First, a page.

United States District Court, D. Nevada
ORDER RE: ECF NOS. 210, 211, 212, 213
WILLIAM G. COBB UNITED STATES MAGISTRATE JUDGE
the court are four motions to strike filed by Defendants.
(ECF Nos. 210, 211, 212, 213.) Defendants seek to strike
Plaintiff's declaration and exhibits filed at ECF Nos.
195, 196197, 198. Plaintiff filed a response to each of the
motions to strike. (ECF Nos. 215, 216, 217, 218.) Defendants
did not file reply briefs.
the court points out that Defendants' argument directly
contradicts the argument made in their response to
Plaintiff's own motion to strike. There, Defendants
fervently argue that a motion to strike only applies to a
pleading and since Plaintiff did not seek to strike a
pleading, the court could not grant him the relief he sought.
(See ECF No. 166.) Here, in their own motions to
strike, Defendants casually acknowledge that Rule 12 applies
to pleadings, but then argue that courts have stricken
documents other than pleadings. So it is clear in the future,
this is the court's position on motions to strike:
Federal Rule of Civil Procedure 12(f) provides authority for
the court to strike "redundant, immaterial, impertinent,
or scandalous matter" from a pleading, it does
not authorize the court to strike material contained in other
documents filed with the court. See Fed. R. Civ. P.
12(f). Courts, however, have inherent powers to control their
dockets, see Ready Transp., Inc. v. AAR Mfg., Inc.,
627 F.3d 402, 404 (9th Cir. 2010) (citations omitted), and to
"achieve the orderly and expeditious disposition of
cases." Chambers v. Nasco, Inc., 501 U.S. 32,
43 (1991). "This includes the power to strike items from
the docket as a sanction for litigation conduct."
Ready, 627 F.3d at 404 (citations omitted); see
also Wallace v. U.S.A.A. Life General Agency, Inc., 862
F.Supp.2d 1062, 1068 (D. Nev. 2012) (citing Ready,
627 F.3d at 404). "Such power is indispensable to the
court's ability to enforce its orders, manage its docket,
and regulate insubordinate...conduct." Id.
(citing Mazzeo v. Gibbons, No.
2:08-cv-01387-RLH-PAL, 2010 WL 3910072, at * 2 (D. Nev. Sept.
fact, specific local rules authorize the court to strike
filings other than pleadings. See e.g. LR 7-2(g)
("The judge may strike supplemental filings made without
leave of court.").
Defendants argue that Plaintiff's filings, which
Plaintiff describes as declarations and exhibits supporting
claims one to four, are standalone filings without points and
authorities not attached to any motion and are not part of
any briefing cycle. Defendants call the filings fugitive
documents unauthorized by any court order or rule. This
argument is disingenuous.
filed their motion for partial summary judgment on November
29, 2018. (ECF No. 181.) On December 3, 2018, Plaintiff filed
a motion for an extension of time to file his response. (ECF
No. 187.) The court granted his motion, and gave him until
January 25, 2019 to file his response. (ECF No. 189.) Despite
having until January 25, 2019, Plaintiff filed his response
to the motion on December 11, 2018. (ECF No. 193.) That
very same day he filed ECF Nos. 195-198-the
declarations and exhibits Defendants seek to strike. The very
first page of each of Plaintiff's filings states that
because of the high volume of exhibits in this case,
Plaintiff filed the declarations and exhibits in support of
each claim separately so as not to create confusion among the
claims. It is abundantly clear that these declarations and
exhibits are filed in connection with his response to their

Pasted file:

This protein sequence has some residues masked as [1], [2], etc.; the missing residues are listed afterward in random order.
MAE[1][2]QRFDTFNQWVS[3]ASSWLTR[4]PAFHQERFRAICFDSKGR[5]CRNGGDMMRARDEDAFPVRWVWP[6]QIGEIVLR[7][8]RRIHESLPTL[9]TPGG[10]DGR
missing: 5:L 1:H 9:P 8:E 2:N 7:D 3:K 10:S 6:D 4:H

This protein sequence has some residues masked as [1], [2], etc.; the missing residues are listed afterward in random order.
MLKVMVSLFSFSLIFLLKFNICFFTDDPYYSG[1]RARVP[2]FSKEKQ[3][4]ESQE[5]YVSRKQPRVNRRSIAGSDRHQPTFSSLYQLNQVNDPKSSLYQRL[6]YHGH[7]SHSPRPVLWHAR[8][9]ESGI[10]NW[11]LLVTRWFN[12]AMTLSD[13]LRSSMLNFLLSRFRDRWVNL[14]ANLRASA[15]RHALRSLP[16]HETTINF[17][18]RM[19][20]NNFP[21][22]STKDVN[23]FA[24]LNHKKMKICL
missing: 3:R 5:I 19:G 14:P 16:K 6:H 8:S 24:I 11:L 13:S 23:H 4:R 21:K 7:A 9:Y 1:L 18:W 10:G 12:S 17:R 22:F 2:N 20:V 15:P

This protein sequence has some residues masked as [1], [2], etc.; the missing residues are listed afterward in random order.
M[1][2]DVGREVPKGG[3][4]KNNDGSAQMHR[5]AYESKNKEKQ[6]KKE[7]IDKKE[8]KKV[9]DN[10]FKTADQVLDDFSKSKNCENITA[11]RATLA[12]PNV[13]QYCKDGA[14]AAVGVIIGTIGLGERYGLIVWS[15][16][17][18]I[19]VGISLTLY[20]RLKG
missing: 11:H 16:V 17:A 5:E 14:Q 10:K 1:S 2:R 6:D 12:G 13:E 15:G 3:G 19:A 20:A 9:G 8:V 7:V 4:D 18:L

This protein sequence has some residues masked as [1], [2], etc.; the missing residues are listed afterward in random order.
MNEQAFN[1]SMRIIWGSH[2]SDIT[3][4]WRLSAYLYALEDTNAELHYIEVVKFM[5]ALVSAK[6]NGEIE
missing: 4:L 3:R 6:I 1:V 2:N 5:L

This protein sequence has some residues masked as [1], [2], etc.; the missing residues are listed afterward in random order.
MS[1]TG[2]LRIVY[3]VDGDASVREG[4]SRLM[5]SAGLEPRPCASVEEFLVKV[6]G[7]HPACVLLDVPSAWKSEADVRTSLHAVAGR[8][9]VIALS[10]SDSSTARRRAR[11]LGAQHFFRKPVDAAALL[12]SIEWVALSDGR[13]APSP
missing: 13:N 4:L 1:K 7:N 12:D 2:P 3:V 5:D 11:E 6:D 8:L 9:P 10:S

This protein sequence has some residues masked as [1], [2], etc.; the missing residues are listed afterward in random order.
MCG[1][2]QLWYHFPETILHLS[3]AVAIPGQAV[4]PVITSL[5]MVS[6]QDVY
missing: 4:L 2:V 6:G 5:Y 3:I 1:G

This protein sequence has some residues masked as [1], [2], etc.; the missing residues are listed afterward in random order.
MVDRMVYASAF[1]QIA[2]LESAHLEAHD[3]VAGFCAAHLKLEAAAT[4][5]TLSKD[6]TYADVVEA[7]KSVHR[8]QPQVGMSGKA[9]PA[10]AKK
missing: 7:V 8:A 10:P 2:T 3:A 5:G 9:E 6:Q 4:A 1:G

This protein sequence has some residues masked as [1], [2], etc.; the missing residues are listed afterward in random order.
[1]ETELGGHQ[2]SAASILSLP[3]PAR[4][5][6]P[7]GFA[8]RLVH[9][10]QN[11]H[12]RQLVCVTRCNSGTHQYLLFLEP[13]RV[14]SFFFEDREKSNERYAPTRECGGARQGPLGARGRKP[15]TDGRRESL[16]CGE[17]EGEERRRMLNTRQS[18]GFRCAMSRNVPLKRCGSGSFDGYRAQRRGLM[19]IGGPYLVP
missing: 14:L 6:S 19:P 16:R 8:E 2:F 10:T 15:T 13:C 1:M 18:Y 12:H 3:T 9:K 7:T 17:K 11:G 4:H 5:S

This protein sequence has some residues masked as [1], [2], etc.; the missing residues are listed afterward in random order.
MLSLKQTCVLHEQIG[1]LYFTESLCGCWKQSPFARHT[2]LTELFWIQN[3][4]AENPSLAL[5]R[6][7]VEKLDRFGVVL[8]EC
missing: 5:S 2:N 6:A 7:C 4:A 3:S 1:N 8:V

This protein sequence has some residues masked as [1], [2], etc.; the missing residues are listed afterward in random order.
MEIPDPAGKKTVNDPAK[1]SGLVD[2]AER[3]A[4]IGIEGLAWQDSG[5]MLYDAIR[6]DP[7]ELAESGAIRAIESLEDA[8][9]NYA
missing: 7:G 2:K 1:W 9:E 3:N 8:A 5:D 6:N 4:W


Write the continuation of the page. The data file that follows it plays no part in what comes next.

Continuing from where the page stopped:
motion for partial summary judgment.
motion for summary judgment is limited to 30 pages, but this
is exclusive of exhibits; therefore, Local Rule
7-3(a) would not prohibit Plaintiff's filing of the
exhibits and declarations. General Order No. 2012-01
permanently adopted a program for the electronic submission
of documents in prisoner section 1983 actions. This is
currently in operation at NNCC and LCC. Plaintiff is housed
at NNCC. The program enables NNCC staff to scan to PDF and
email the court all documents presented by prisoners for
filing with the court in section 1983 cases. The court
receives and files the prisoner's documents
electronically into CM/ECF.
2-2 provides that all filed documents with exhibits or
attachments must not be filed as part of the base document
and must be attached as separate files. LR IC 2-2(3)(A).
Typically, an electronically filed document such as a
declaration, must be linked to the document to which it
pertains in the electronic filing system. LR IC 2-2(d). For
example, the exhibits filed along with Defendants' motion
for summary judgment (ECF No. 181) are linked as ECF No.
181-1, etc. In the case of prisoners that are electronically
filing documents through General Order 2012-01, the NNCC law
librarian scans the document received from the inmate and it
is emailed to the court and the docket clerk (not the inmate
or law librarian) will docket the document on CM/ECF. Here,
the declarations and exhibits in ECF Nos. 195-198 were not
linked to Plaintiff's response to the motion for partial
summary judgment; however, this is because Plaintiff made
them separate groupings due to their size, and so they were
docketed into CM/ECF as separate documents instead of linked
documents. This is not Plaintiff's shortcoming, but
simply how the system operates, which the court views overall
as providing a significant benefit to the court, the inmate,
the prison, as well as the Attorney General's Office.
Defendants argue that if Plaintiff was attempting to file a
sur-reply, the document is untimely and sought without leave.
It is unclear how Plaintiff could be filing a sur-reply when
the documents were filed on the same date as his response to
their motion for partial summary judgment, and when
Defendants had not yet filed their reply brief.
these reasons, Defendants' motions to strike (ECF Nos.